Upon arrival at Tegel, the two planes were immediately hidden in hangars and journalists were prohibited from taking pictures of them. For years after, it was believed that the two planes had been repainted as aircraft of the United States Air Force and returned to West Germany by USAF pilots, or that they had been disassembled and transported back to the West in pieces. The arrival of two massive Douglas C-124 at Tegel from Frankfurt am Main also fuelled speculations that the two F-84s would be transported back in these aircraft. Another theory (which turned out to be true) held that the two aircraft were hidden by the French authorities at Tegel and, later, buried at the airfield, where they were accidentally rediscovered in the 1970s.
In an exhibition at the Luftwaffenmuseum Berlin-Gatow in 2006, pictures of the two buried and then rediscovered Thunderstreaks at Tegel were shown, finally clearing up the question of what became of the two planes.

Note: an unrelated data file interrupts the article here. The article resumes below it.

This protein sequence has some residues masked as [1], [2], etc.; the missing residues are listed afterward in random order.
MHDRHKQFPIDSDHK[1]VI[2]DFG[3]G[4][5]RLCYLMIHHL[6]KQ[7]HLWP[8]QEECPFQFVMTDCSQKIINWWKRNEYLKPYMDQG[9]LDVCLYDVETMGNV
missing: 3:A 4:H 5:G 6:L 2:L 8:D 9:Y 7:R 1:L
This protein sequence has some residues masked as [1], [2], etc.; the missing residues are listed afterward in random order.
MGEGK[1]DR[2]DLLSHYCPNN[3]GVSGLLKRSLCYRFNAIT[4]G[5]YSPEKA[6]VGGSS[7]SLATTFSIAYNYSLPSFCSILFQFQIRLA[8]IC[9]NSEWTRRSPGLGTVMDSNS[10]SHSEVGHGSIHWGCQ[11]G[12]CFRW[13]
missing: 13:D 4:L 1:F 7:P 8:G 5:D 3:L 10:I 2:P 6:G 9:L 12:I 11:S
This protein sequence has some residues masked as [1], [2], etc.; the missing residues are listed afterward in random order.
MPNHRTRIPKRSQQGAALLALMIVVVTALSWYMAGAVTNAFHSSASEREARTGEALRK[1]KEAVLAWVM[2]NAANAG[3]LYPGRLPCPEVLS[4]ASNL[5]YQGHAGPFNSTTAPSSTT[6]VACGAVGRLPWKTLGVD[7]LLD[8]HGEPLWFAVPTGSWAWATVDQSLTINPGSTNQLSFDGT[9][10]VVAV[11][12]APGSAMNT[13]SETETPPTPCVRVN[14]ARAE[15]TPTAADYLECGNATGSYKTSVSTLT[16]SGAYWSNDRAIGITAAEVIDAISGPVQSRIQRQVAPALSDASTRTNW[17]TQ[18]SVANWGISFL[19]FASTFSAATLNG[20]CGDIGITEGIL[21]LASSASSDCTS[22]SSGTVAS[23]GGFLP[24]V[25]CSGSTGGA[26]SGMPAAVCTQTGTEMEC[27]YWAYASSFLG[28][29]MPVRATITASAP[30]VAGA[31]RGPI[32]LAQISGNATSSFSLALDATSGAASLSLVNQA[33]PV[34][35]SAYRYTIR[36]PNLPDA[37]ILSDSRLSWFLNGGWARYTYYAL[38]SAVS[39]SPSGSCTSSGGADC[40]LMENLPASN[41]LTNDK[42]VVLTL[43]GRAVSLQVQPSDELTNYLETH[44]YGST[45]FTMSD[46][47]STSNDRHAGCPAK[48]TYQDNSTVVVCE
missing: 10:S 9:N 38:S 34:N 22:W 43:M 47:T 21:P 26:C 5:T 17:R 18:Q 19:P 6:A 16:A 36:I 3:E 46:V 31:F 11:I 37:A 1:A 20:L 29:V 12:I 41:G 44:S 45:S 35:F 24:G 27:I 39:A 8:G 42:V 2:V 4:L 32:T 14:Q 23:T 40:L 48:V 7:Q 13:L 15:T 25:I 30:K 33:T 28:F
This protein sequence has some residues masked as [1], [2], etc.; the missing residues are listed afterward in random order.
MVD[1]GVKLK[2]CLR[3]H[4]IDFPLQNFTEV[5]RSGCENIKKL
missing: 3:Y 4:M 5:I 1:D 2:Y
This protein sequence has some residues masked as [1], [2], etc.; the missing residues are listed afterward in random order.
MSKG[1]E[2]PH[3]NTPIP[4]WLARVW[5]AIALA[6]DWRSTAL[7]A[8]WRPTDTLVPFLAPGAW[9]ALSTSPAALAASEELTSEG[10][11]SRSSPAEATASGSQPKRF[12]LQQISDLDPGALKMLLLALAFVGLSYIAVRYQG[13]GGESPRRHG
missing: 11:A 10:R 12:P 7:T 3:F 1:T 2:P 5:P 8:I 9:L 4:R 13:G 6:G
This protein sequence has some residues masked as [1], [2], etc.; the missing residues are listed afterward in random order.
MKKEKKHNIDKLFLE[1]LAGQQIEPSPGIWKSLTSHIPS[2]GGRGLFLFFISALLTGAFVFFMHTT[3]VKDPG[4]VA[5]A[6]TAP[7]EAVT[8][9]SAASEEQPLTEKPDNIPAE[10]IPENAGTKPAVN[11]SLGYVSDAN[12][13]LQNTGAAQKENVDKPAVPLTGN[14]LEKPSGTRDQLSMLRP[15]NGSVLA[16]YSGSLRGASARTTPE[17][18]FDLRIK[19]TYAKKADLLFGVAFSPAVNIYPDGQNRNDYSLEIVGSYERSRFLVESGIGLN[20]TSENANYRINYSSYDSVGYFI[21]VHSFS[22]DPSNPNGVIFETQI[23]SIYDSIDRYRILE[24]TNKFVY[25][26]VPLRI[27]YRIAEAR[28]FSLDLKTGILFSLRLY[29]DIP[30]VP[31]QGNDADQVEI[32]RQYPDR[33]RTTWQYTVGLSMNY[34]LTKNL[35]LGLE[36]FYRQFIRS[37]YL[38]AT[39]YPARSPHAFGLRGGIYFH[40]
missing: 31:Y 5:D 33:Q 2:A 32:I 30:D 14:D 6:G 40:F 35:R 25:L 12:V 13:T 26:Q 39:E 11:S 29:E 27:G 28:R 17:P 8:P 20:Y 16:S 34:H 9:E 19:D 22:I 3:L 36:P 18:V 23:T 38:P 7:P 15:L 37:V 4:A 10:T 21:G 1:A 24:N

The pilots of the two Thunderstreaks, Pfefferkorn and Eberle, were banned from flying and transferred to the ground crew at Lechfeld. The F-84F Thunderstreak, in service with the Jagdbombergeschwader 32 since inception of the unit on 22 July 1958, was phased out of service on 13 July 1966, the Geschwader having accumulated over 80,000 flight hours with the planes.
Eleven months after the F-84 incident, the Soviet threat to shoot down any aircraft violating the border became real when a Hawker Sea Hawk of the Bundesmarine, piloted by Kapitänleutnant Knut Anton Winkler, was shot at by MiG-21 fighters when it accidentally crossed into East German airspace near Eisenach. Winkler, who had been returning from a training exercise on board USS Saratoga in the Atlantic Ocean, had to carry out an emergency landing at Ahlhorn, 45 km southwest of Bremen. The aircraft was eventually written-off. Winkler himself died less than four years later in a F-104 Starfighter accident on 10 May 1966.